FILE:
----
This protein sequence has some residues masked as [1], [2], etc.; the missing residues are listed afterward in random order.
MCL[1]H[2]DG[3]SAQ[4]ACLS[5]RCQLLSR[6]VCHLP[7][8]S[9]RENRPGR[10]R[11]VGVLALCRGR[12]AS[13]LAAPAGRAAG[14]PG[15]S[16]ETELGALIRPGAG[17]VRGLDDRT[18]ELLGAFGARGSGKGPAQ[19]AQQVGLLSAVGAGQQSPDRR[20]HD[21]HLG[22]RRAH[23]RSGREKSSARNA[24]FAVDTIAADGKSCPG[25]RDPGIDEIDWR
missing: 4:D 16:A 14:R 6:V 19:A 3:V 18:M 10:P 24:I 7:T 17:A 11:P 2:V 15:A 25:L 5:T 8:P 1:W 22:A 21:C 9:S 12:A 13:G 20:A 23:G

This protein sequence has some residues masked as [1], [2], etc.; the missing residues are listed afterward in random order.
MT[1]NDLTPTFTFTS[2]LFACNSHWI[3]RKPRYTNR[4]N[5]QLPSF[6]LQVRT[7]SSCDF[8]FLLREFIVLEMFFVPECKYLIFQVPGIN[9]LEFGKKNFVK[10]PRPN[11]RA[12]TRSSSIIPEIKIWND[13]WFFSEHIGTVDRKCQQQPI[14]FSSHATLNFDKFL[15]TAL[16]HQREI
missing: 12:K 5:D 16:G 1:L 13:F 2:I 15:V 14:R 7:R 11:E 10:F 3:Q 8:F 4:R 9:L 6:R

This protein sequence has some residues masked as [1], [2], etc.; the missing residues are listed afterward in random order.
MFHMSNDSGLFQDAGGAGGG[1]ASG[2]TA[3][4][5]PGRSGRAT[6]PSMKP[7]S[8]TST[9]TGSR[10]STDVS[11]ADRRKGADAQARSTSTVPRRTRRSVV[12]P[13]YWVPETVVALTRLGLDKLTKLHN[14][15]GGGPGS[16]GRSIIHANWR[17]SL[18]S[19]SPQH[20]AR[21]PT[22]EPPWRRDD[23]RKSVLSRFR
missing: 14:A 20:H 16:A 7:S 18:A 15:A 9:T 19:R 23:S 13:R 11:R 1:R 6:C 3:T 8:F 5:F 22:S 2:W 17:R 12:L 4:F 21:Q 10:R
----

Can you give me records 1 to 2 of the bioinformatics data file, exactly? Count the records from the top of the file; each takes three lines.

This protein sequence has some residues masked as [1], [2], etc.; the missing residues are listed afterward in random order.
MCL[1]H[2]DG[3]SAQ[4]ACLS[5]RCQLLSR[6]VCHLP[7][8]S[9]RENRPGR[10]R[11]VGVLALCRGR[12]AS[13]LAAPAGRAAG[14]PG[15]S[16]ETELGALIRPGAG[17]VRGLDDRT[18]ELLGAFGARGSGKGPAQ[19]AQQVGLLSAVGAGQQSPDRR[20]HD[21]HLG[22]RRAH[23]RSGREKSSARNA[24]FAVDTIAADGKSCPG[25]RDPGIDEIDWR
missing: 4:D 16:A 14:R 6:V 19:A 3:V 18:M 10:P 24:I 7:T 17:A 11:P 2:V 15:A 25:L 5:T 8:P 1:W 22:A 21:C 9:S 12:A 13:G 20:A 23:G

This protein sequence has some residues masked as [1], [2], etc.; the missing residues are listed afterward in random order.
MT[1]NDLTPTFTFTS[2]LFACNSHWI[3]RKPRYTNR[4]N[5]QLPSF[6]LQVRT[7]SSCDF[8]FLLREFIVLEMFFVPECKYLIFQVPGIN[9]LEFGKKNFVK[10]PRPN[11]RA[12]TRSSSIIPEIKIWND[13]WFFSEHIGTVDRKCQQQPI[14]FSSHATLNFDKFL[15]TAL[16]HQREI
missing: 12:K 5:D 16:G 1:L 13:F 2:I 15:V 14:R 7:R 11:E 10:F 3:Q 8:F 4:R 9:L 6:R